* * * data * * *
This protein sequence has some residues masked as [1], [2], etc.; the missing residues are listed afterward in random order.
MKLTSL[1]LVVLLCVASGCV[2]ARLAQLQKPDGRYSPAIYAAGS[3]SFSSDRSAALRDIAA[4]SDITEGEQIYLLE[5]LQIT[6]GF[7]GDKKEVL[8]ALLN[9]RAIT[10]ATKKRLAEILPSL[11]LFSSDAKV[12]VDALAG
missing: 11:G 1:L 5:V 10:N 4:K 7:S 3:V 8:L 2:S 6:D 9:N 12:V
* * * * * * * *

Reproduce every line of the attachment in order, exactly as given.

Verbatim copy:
This protein sequence has some residues masked as [1], [2], etc.; the missing residues are listed afterward in random order.
MKLTSL[1]LVVLLCVASGCV[2]ARLAQLQKPDGRYSPAIYAAGS[3]SFSSDRSAALRDIAA[4]SDITEGEQIYLLE[5]LQIT[6]GF[7]GDKKEVL[8]ALLN[9]RAIT[10]ATKKRLAEILPSL[11]LFSSDAKV[12]VDALAG
missing: 11:G 1:L 5:V 10:N 4:K 7:S 3:V 8:L 2:S 6:D 9:N 12:V